Emerging threats in Africa under the spotlight


A European Union (EU)/ African Union (AU) joint Africa peace and security architecture summit heard both face growing common security challenges including instability, radicalisation and terrorism.

Alhadji Sarjoh Bah, Conflict Management Director in the continental body’s Political Affairs Peace and Security Department, spoke in the wake of the recent 35th AU Summit and the just concluded AU/EU Summit.

Recognition of the security challenges he said, according to a statement, “demanded” a new Africa/Europe peace and security architecture to build on “our longstanding co-operation and the 2018 AU/EU MoU on Peace Security and Governance”.

The EU APSA (African Peace and Security Architecture) support programme enabled the AU and RECs (regional economic communities)/RMs (regional mechanisms) to improve and strengthen capacities for conflict prevention, management and resolution the statement has Bah saying adding a tool to “promote greater synergy” in the form of a matrix will boost co-ordination and co-operation”.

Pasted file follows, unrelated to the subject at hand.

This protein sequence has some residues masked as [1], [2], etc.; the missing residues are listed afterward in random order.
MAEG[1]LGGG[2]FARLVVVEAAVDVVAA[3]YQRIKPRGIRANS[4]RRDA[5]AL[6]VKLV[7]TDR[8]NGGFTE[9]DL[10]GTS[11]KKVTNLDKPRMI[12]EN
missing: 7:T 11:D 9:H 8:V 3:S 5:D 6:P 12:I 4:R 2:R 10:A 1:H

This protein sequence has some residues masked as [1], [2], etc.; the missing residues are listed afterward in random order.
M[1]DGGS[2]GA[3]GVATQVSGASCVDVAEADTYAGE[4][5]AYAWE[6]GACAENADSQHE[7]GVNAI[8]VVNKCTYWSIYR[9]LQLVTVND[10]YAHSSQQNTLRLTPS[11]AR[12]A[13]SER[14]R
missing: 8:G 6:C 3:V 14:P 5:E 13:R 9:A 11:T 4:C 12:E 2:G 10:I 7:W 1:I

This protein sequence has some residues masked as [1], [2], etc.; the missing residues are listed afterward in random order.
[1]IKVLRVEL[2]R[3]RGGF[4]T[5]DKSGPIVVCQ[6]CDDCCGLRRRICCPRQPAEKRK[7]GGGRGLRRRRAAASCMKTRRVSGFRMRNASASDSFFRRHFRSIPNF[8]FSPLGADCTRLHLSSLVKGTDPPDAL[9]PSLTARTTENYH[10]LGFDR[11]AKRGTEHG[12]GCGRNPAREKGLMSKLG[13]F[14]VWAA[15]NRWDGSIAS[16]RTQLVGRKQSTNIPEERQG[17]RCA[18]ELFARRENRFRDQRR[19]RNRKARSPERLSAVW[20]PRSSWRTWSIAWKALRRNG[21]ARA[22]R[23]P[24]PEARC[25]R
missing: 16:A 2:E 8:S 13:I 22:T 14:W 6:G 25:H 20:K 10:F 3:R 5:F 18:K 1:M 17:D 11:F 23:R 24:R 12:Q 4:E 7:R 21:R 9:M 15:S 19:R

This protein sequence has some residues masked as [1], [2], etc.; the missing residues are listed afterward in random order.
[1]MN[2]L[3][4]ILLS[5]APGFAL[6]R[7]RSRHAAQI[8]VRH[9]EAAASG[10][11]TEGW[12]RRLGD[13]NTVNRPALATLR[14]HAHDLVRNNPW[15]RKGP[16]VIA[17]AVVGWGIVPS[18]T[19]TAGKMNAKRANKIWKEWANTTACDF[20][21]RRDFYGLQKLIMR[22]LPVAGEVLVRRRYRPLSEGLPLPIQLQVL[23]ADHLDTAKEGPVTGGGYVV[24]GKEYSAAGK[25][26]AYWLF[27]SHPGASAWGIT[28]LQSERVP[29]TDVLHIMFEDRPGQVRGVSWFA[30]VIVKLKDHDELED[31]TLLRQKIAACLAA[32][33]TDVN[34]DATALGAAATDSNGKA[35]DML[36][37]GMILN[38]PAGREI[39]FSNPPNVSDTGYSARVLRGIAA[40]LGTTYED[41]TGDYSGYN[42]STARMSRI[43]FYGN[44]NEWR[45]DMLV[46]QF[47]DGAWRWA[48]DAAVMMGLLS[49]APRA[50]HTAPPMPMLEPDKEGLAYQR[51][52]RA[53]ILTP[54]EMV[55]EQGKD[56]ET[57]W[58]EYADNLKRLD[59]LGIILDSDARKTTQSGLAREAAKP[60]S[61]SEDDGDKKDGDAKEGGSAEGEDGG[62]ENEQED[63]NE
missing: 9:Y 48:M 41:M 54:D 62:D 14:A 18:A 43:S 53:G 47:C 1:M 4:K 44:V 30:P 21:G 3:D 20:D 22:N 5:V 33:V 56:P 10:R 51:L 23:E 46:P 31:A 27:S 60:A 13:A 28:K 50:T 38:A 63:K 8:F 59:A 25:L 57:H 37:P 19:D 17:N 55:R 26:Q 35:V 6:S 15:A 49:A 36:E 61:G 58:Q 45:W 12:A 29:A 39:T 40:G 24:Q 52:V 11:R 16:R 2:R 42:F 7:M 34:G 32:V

Bah emphasised the importance of EU support in operationalising the African Standby Force (ASF).

He named four emerging threats impacting on “continental dynamics”. They are terrorism and violent extremism “now at an unprecedented scale”; unconstitutional changes in government giving Guinea, Mali, Chad and Burkina Faso as examples; managing transitions such as AMISOM, South Sudan and Central African Republic (CAR); and incorporating climate change and its effects on peace and security.